relatives who also believed in his vision, but it's easy to imagine a world in
which he never got published. Suppose the manuscripts for The Hobbit and The
Lord of the Rings were sitting unpublished in the pile of Silmarillion
manuscripts after his death. What are the chances that they would get published?
In contrast, Jackson made an obviously wise business decision to take on the
direction and co-writing of The Lord of the Rings. It was already the
best-selling novel of all time. Jackson wasn't offered the chance to make a
Transformers movie or a Spider-Man movie or an Adam Sandler comedy. He was
offered the chance to make films from The Lord of the Rings, and he was lucky to
get that offer. He had only a few moderately successful films at that point.
Essentially, he had only a cult popularity. He was well paid for his work
during the filming and post-production of the movies. He didn't have to travel
around the world to do the filming, since he lived in New Zealand. He
always had the hope that they would be successful and he would be extremely well
paid for his efforts. The absolutely worst thing he might expect was that the
films might lose a lot of money. He would get to keep what he was paid
during the filming and would get to whine about how he was an unappreciated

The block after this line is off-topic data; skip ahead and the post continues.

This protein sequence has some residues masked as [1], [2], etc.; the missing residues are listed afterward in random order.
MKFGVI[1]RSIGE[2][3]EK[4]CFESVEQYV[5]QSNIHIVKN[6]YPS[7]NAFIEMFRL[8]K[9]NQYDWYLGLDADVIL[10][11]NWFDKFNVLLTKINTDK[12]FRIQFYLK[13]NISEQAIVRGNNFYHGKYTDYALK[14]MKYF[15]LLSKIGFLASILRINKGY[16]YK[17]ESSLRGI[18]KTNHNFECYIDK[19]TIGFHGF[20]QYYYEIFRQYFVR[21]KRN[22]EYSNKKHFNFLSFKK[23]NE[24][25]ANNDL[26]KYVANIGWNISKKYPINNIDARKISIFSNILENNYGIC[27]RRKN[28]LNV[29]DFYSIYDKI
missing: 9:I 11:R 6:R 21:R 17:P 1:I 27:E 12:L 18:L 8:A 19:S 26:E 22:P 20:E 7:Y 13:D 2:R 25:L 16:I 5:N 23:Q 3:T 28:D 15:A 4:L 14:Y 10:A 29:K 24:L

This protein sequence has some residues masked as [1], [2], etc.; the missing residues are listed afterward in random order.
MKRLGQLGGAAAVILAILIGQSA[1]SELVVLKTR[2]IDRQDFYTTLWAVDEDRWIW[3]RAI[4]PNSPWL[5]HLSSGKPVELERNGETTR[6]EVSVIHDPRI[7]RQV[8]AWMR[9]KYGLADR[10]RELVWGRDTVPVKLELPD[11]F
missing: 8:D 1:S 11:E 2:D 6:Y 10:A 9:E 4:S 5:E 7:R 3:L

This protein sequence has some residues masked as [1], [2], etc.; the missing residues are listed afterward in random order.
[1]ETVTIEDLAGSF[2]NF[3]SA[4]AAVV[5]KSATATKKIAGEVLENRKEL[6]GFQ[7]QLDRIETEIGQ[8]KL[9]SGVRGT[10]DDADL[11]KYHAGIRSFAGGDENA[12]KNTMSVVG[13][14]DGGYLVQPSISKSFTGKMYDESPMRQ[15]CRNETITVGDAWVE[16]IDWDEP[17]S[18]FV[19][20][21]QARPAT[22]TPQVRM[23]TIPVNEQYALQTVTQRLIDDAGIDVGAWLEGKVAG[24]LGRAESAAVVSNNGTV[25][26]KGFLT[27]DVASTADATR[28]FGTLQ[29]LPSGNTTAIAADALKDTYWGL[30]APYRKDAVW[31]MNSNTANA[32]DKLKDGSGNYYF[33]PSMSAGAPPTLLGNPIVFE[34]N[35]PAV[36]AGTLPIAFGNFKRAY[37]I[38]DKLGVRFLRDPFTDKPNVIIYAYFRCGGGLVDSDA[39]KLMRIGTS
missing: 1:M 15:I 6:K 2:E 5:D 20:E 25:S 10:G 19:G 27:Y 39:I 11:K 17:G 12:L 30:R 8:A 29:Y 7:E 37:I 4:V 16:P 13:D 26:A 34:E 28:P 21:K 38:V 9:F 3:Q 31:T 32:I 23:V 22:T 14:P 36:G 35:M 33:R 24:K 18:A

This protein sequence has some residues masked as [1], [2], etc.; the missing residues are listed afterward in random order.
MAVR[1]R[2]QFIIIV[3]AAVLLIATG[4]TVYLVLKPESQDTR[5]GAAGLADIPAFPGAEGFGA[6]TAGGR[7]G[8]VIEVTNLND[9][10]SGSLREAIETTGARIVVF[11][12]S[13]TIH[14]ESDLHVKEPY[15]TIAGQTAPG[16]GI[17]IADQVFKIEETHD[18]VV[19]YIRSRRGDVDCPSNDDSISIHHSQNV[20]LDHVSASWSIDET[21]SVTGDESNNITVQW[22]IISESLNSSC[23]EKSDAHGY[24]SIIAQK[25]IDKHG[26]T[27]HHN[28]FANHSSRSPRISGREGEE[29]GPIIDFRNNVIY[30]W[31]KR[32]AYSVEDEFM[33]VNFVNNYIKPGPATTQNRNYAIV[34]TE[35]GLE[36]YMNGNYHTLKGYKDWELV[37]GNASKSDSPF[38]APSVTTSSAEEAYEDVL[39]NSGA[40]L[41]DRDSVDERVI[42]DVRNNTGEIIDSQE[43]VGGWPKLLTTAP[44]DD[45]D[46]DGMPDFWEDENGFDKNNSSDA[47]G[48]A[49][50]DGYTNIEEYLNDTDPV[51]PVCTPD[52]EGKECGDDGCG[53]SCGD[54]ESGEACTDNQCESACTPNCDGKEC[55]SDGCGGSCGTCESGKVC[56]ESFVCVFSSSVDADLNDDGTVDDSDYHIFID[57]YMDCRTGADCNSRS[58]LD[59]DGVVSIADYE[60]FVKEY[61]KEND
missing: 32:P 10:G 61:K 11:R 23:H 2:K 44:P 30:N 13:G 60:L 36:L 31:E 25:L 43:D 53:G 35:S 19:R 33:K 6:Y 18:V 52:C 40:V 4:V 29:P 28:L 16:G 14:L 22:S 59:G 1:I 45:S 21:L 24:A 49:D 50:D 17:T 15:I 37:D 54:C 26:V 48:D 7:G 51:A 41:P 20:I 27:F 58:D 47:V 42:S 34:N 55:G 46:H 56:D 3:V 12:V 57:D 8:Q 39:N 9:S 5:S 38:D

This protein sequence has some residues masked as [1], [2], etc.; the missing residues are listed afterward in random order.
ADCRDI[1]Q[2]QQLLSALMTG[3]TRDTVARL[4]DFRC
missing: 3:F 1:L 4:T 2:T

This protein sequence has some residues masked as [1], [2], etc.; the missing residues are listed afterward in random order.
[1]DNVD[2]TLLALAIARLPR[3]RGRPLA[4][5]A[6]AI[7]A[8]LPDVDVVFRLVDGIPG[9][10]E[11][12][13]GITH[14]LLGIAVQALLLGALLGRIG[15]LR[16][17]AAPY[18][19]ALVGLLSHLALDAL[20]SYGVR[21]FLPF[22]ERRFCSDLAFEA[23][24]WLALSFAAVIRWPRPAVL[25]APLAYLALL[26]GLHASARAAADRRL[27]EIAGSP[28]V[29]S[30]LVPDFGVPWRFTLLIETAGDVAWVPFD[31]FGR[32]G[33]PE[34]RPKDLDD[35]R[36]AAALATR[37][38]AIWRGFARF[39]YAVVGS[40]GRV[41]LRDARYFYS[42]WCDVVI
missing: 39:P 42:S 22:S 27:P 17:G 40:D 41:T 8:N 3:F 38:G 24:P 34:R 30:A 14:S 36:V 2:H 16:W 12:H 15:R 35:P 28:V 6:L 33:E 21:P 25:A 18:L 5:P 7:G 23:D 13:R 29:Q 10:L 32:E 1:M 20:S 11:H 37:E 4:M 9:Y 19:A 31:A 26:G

artist and would go on to his next, smaller-budget film. He would be in no better
or worse shape than hundreds of other directors whose films didn't make as
much money as hoped. You could make a better case that the people who put up
the money for the filming of the Jackson films were heroic. They were the
ones who had to worry that they might make a lot of money or lose a lot of
Jackson was a brilliant manager in his work on The Lord of the Rings films.
So what? He spent a lot of time on them and did a good job on managing many
people. So what? We're evaluating the films as an artistic effort, not as
a managerial one. Why are Jackson fans always pointing out how much work
Jackson put into the films? Lots of directors put a lot of work into their
films. We're judging the output of that work. If you disagree with us about the
artistic value of the films, that's fine, but don't tell us that Jackson was
some kind of a martyr for even taking on the job of directing these films.
Could you give us a specific example where the book was consulted during the
filming of the movies and changes were made at that point? I don't want
just the claim that Jackson could have made such changes but specific examples
of such changes. It's easy to claim that one referred to the book, but I'd
like to see just what changes were actually made because of it. I'd then like
to evaluate whether the change that was made was actually for the better.
Merchandising is now such a standard part of any big-budget film that the